Castlevania II is one of several direct sequels for the NES that dramatically changes the formula compared to its predecessor. However, unlike most of those sequels, the basic gameplay hasn’t actually changed much. Instead, the genre has shifted, from an action game to a slower-paced adventure.
You once again play as Simon Belmont, armed with a whip, some sub-weapons, and the inability to change your trajectory mid-jump. However, this time around, Simon can level up to dramatically increase his survivability, and most of your upgrades are permanent. Several sub-weapons are now free to use, as well, which changes the dynamic of the game. Rather than being tools to defeat tough enemies, your sub-weapons now have varied uses. In particular, the holy water is a staple weapon for its ability to open passages and identify false floors.
The world of Simon’s Quest is laid out mostly horizontally. You adventure across a wilderness dotted with a number of towns. There are several alternate paths, but the world layout is pretty straightforward. Not that it’s simple to find everything. The game focuses heavily on puzzle elements, and the primary challenge is locating all the secret nooks and crannies you’ll need to collect Dracula’s parts and finish the game. The clues to these puzzle elements can be a bit obtuse, and the game even offers a number of false hints to throw you off the scent.
While there are five mansions to explore, and each is superficially similar to a typical level from the original Castlevania, action is not the focus here. If you die, you re-appear in the same spot you died in. Even continuing doesn’t set you back in terms of location, though it does reset your current experience and money. But as a result, you can power through basically anything, given time.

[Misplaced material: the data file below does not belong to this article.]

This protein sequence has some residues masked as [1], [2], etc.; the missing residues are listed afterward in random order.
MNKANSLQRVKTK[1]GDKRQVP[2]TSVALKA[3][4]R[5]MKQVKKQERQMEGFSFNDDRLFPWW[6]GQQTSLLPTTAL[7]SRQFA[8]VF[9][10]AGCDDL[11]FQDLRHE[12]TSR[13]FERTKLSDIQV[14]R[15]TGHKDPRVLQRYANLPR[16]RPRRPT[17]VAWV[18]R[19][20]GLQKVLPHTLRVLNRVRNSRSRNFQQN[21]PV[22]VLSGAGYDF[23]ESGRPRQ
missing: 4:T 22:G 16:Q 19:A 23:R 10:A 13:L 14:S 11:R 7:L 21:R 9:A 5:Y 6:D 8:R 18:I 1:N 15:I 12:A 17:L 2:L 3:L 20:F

While Castlevania II features many interesting gameplay concepts, they don’t mesh together as well as they might have. Trying to figure out where some of the mansions are is more frustrating than interesting, and the lack of real action-oriented challenge result in limited replay value. (Though the game does offer three different endings, depending on how long it takes you to complete.) It’s interesting to note that the game actually plays like a more forgiving, and less complicated, Metroid.
Castlevania II is worth playing, though it helps to have a guide handy for when you get stuck. It adds a lot to the Castlevania mythos, and is an interesting examination of how to apply the same gameplay to a different genre. And of course, it has great music.